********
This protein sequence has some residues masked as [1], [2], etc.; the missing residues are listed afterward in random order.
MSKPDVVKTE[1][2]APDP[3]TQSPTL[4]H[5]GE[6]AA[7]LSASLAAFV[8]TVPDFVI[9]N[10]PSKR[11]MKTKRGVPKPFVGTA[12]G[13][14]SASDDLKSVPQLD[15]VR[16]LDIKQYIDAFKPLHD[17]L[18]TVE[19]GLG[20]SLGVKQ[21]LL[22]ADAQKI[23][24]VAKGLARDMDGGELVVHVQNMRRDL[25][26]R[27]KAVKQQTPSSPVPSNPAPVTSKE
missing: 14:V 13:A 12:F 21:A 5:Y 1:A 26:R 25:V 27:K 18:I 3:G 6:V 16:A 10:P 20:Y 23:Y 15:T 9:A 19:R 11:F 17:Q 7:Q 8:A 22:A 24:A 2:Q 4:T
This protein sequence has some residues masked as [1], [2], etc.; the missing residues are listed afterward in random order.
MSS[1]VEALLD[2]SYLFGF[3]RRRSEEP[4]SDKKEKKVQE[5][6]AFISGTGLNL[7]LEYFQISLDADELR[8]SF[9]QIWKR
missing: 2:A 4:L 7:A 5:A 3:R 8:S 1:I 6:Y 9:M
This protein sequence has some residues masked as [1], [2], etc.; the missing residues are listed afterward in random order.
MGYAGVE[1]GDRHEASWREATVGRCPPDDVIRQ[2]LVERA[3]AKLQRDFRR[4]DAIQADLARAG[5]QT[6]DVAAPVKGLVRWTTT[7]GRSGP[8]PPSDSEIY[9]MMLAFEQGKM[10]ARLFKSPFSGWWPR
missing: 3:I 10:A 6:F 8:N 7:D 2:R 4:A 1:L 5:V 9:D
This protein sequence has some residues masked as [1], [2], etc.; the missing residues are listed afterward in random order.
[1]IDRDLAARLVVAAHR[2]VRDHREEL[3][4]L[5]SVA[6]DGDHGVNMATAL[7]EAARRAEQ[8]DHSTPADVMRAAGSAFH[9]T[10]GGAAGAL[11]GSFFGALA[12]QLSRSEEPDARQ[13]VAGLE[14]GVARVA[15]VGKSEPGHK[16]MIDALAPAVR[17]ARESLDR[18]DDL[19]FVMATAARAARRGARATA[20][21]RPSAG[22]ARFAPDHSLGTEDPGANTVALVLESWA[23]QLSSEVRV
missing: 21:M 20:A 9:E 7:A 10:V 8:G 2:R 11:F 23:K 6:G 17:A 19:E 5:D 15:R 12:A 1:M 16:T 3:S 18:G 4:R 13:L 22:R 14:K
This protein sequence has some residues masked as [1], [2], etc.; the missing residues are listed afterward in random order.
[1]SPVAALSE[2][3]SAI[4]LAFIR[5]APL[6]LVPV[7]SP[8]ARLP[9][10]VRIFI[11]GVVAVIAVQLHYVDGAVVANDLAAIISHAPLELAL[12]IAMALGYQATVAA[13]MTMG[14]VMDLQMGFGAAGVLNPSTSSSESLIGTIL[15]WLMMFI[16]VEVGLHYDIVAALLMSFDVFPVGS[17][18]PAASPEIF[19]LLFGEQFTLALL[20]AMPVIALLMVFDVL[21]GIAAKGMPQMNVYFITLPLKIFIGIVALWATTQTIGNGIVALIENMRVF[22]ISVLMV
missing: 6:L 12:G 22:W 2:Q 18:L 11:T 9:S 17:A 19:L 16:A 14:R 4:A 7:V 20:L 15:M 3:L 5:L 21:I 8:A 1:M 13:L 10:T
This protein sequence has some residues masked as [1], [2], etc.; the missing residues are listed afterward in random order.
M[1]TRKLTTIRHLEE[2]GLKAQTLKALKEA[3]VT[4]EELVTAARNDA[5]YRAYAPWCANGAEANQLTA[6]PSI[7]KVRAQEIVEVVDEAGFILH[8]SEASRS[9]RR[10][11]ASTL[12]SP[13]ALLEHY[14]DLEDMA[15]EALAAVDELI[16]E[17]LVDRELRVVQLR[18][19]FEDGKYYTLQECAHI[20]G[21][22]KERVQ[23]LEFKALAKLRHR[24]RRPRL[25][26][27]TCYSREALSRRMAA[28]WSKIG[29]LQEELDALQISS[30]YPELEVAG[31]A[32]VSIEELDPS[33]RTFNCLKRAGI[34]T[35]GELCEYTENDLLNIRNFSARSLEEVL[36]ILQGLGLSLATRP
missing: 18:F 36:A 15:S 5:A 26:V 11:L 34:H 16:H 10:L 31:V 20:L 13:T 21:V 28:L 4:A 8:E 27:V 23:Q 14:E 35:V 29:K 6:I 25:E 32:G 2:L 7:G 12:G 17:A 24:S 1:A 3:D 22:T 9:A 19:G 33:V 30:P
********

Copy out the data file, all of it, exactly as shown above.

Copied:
This protein sequence has some residues masked as [1], [2], etc.; the missing residues are listed afterward in random order.
MSKPDVVKTE[1][2]APDP[3]TQSPTL[4]H[5]GE[6]AA[7]LSASLAAFV[8]TVPDFVI[9]N[10]PSKR[11]MKTKRGVPKPFVGTA[12]G[13][14]SASDDLKSVPQLD[15]VR[16]LDIKQYIDAFKPLHD[17]L[18]TVE[19]GLG[20]SLGVKQ[21]LL[22]ADAQKI[23][24]VAKGLARDMDGGELVVHVQNMRRDL[25][26]R[27]KAVKQQTPSSPVPSNPAPVTSKE
missing: 14:V 13:A 12:F 21:A 5:Y 1:A 26:R 25:V 27:K 18:I 3:G 6:V 16:A 10:P 20:Y 23:Y 15:T 9:A 19:R 11:F 17:Q 7:Q 8:A 22:A 24:A 2:Q 4:T
This protein sequence has some residues masked as [1], [2], etc.; the missing residues are listed afterward in random order.
MSS[1]VEALLD[2]SYLFGF[3]RRRSEEP[4]SDKKEKKVQE[5][6]AFISGTGLNL[7]LEYFQISLDADELR[8]SF[9]QIWKR
missing: 2:A 4:L 7:A 5:A 3:R 8:S 1:I 6:Y 9:M
This protein sequence has some residues masked as [1], [2], etc.; the missing residues are listed afterward in random order.
MGYAGVE[1]GDRHEASWREATVGRCPPDDVIRQ[2]LVERA[3]AKLQRDFRR[4]DAIQADLARAG[5]QT[6]DVAAPVKGLVRWTTT[7]GRSGP[8]PPSDSEIY[9]MMLAFEQGKM[10]ARLFKSPFSGWWPR
missing: 3:I 10:A 6:F 8:N 7:D 2:R 4:A 1:L 5:V 9:D
This protein sequence has some residues masked as [1], [2], etc.; the missing residues are listed afterward in random order.
[1]IDRDLAARLVVAAHR[2]VRDHREEL[3][4]L[5]SVA[6]DGDHGVNMATAL[7]EAARRAEQ[8]DHSTPADVMRAAGSAFH[9]T[10]GGAAGAL[11]GSFFGALA[12]QLSRSEEPDARQ[13]VAGLE[14]GVARVA[15]VGKSEPGHK[16]MIDALAPAVR[17]ARESLDR[18]DDL[19]FVMATAARAARRGARATA[20][21]RPSAG[22]ARFAPDHSLGTEDPGANTVALVLESWA[23]QLSSEVRV
missing: 21:M 20:A 9:E 7:A 10:V 8:G 2:R 11:F 23:K 6:G 17:A 19:E 5:D 15:R 12:A 1:M 16:T 3:S 18:G 4:R 13:L 22:R 14:K
This protein sequence has some residues masked as [1], [2], etc.; the missing residues are listed afterward in random order.
[1]SPVAALSE[2][3]SAI[4]LAFIR[5]APL[6]LVPV[7]SP[8]ARLP[9][10]VRIFI[11]GVVAVIAVQLHYVDGAVVANDLAAIISHAPLELAL[12]IAMALGYQATVAA[13]MTMG[14]VMDLQMGFGAAGVLNPSTSSSESLIGTIL[15]WLMMFI[16]VEVGLHYDIVAALLMSFDVFPVGS[17][18]PAASPEIF[19]LLFGEQFTLALL[20]AMPVIALLMVFDVL[21]GIAAKGMPQMNVYFITLPLKIFIGIVALWATTQTIGNGIVALIENMRVF[22]ISVLMV
missing: 6:L 12:G 22:W 2:Q 18:L 11:T 9:S 17:A 19:L 16:A 14:R 4:A 7:V 20:L 15:M 3:L 5:L 21:I 8:A 1:M 13:L 10:T
This protein sequence has some residues masked as [1], [2], etc.; the missing residues are listed afterward in random order.
M[1]TRKLTTIRHLEE[2]GLKAQTLKALKEA[3]VT[4]EELVTAARNDA[5]YRAYAPWCANGAEANQLTA[6]PSI[7]KVRAQEIVEVVDEAGFILH[8]SEASRS[9]RR[10][11]ASTL[12]SP[13]ALLEHY[14]DLEDMA[15]EALAAVDELI[16]E[17]LVDRELRVVQLR[18][19]FEDGKYYTLQECAHI[20]G[21][22]KERVQ[23]LEFKALAKLRHR[24]RRPRL[25][26][27]TCYSREALSRRMAA[28]WSKIG[29]LQEELDALQISS[30]YPELEVAG[31]A[32]VSIEELDPS[33]RTFNCLKRAGI[34]T[35]GELCEYTENDLLNIRNFSARSLEEVL[36]ILQGLGLSLATRP
missing: 18:F 36:A 15:S 5:A 26:V 11:L 34:H 16:H 10:L 31:V 20:L 13:T 21:V 28:L 4:A 8:E 27:V 23:Q 14:E 35:V 29:K 6:I 25:E 32:G 2:L 7:G 12:G 17:A 24:S 1:A 3:D 22:T 9:A 19:G 33:V 30:P